“Electricity Comes to Cocoa Bottom”

Then all the children of Cocoa Bottom went to see Mr. Samuel’s electric lights.
They camped on the grass bank outside his house,
their lamps filled with oil,external image electricity
waiting for the sunset,
watching the sky turn yellow, orange.
Grannie Patterson across the road
peeped through the crack in her porch door.
The cable was drawn like a pencil line across thee sun.
The fireflies waited in the shadows,
their lanterns off.
The kling-klings swooped in from the hills
congregating in the orange trees.
A breeze coming home from the sea held its breath;
bamboo lining in the dirt road stopped its swaying,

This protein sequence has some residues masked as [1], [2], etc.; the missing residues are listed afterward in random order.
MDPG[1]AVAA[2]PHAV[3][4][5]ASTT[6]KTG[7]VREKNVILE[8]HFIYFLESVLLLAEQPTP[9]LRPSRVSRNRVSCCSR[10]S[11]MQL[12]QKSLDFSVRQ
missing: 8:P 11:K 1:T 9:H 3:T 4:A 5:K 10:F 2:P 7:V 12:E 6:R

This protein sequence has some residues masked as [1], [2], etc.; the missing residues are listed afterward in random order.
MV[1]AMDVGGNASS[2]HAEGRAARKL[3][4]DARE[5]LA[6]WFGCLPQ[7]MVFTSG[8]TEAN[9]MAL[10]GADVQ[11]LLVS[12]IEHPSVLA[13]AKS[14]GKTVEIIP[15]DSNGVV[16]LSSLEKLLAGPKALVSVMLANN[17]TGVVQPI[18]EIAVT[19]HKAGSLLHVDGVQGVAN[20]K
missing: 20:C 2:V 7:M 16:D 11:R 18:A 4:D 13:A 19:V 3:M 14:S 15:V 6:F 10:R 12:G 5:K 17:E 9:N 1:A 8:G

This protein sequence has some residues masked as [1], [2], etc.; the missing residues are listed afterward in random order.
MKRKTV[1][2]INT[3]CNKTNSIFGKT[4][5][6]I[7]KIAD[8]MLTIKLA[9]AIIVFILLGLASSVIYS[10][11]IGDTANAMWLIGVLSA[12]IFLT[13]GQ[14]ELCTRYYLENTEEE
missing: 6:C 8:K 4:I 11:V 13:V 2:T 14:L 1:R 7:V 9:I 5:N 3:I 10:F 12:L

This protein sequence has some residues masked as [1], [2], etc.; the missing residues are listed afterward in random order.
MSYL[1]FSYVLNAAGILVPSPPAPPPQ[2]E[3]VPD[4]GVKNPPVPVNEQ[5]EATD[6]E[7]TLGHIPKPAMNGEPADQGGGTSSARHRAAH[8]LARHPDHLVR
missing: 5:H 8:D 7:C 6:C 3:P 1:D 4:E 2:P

and evening came as soft as chiffon curtains:
Closing. Closing.

Light!
Mr. Samuel smiling on the verandah –
a silhouette against the yellow shimmer behind him –
and there arising such a gasp,
such a fluttering of wings,
tweet-a-whit,
such a swaying, swaying.
Light! Marvelous light!
And then the breeze rose up from above the trees,
swelling and swelling into a wind
such that then long grass bent forward
stretching across the bank like so many bowed heads.
And a voice in the wind whispered:
Is there one among us to record this moment?
But there was none –

no one (except for a few warm rocks
hidden among the mongoose ferns) even heard a sound.
Already the children of Cocoa Bottom
had lit their lamps for the bark journey home,
and it was too late –
the moment had passed.

Marcia Douglas